If Donald Trump still thought it was a good idea to go full birther in this presidential campaign, Thursday night’s GOP debate may have changed things.
Moderator Neil Cavuto brought up the issue of Sen. Ted Cruz’s eligibility to hold the nation’s highest office, since he was born to American parents in Canada. Cruz laughed the whole thing off as pure nonsense—to the cheers of the crowd gathered in Charleston, South Carolina.
“Well, Neil, I’m glad we’re focusing on the important topics of the evening,” Cruz said drawing laughs from the audience. He appeared shockingly likeable, as opposed to his often Nixonian-type demeanor.
“I recognize that Donald is dismayed that his poll numbers are falling in Iowa,” Cruz continued. “But the facts and law here are really quite clear. Under longstanding U.S. law, the child of a U.S. citizen born abroad is a natural born citizen. if a soldier has a child abroad, that child is a natural born citizen.”
Cruz extended the argument with a logical, lawlerly response which ended up roping Trump into the mix.
“At end of the day the legal issue is quite straightforward, but I would note that the birther theories that [they’re] relying on—one of the more extremes one—you must not only be born on U.S. soil but have two parents born on U.S. soil. Under that theory, not only would I be disqualified, Marco Rubio would be disqualified, Bobby Jindal would be disqualified—and interestingly enough, Donald J. Trump would be disqualified,” Cruz said, the crowd bursting into cheers.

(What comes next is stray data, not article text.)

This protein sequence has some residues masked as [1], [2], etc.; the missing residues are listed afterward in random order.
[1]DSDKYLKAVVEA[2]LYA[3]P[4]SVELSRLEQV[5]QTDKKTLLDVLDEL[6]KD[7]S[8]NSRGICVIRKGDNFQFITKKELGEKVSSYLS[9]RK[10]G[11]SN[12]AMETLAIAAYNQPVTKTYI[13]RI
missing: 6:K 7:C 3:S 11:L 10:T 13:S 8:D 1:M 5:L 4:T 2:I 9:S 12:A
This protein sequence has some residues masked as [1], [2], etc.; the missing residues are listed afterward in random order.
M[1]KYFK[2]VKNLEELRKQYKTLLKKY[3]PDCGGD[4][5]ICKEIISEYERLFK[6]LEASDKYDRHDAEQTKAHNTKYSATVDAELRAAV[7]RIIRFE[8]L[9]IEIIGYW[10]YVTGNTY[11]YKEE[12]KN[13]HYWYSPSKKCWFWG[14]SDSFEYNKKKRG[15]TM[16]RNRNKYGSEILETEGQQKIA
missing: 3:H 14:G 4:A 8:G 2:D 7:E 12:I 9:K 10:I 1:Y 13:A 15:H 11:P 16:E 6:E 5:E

Trump tried to double down and pivoted to a standard line—posturing about his poll numbers. It didn’t work out too well for him.
“You saw the numbers yourself, NBC/Wall Street Journal came out with a poll headline, Trump way up, Cruz going down,” Trump said beginning to elicit boos, something that hadn’t happened to him during earlier debates.“They don’t like NBC but I like the poll,” he said trying to hush the crowd. “And frankly it just came out and, in Iowa now, as you know, Ted, in the last three polls I’m beating you. So you shouldn’t misrepresent how well you’re doing with the polls.”
As the crowd continued to boo him, Trump tried on an altruistic mask, suggesting that if Cruz doesn’t take care of this pesky issue now, he’s going to get sued by a Democrat.
“I already know the Democrats are going to be bringing a suit,” Trump prognosticated. “You have a big lawsuit over your head while you’re running and if you become the nominee, who the hell knows if you can even serve in office? So you should go out and get a declaratory judgment. Let the courts decide.”
The smackdown was similar to another night when Trump’s ridiculous Birther claims were dismissed as utter bull. Obama skewered him Trump for his witch hunt about the president’s alleged Kenyan birth at the White House Press Correspondents Dinner in 2011.
"Donald Trump is here tonight. Now I know that he’s taken some flak lately. But no one is happier—no one is prouder—to put this birth certificate matter to rest than The Donald. And that’s because he can finally get back to focusing on the issues that matter: Like, did we fake the moon landing? What really happened in Roswell? And where are Biggie and Tupac?” Obama said at the time.
Cruz's campaign has dispelled the claims as "nonsense" in recent weeks. "Ted Cruz has never breathed a breath where he was not an American citizen," Cruz's spokesperson Rick Tyler told The Daily Beast last week.
Still, over the last couple of weeks, Trump questioning Cruz’s eligibility to president has reignited the original Obama Birther—with a new, Republican target. The new Birtherism dominated a few days’ worth of news coverage. But tonight, the attacks fell limp.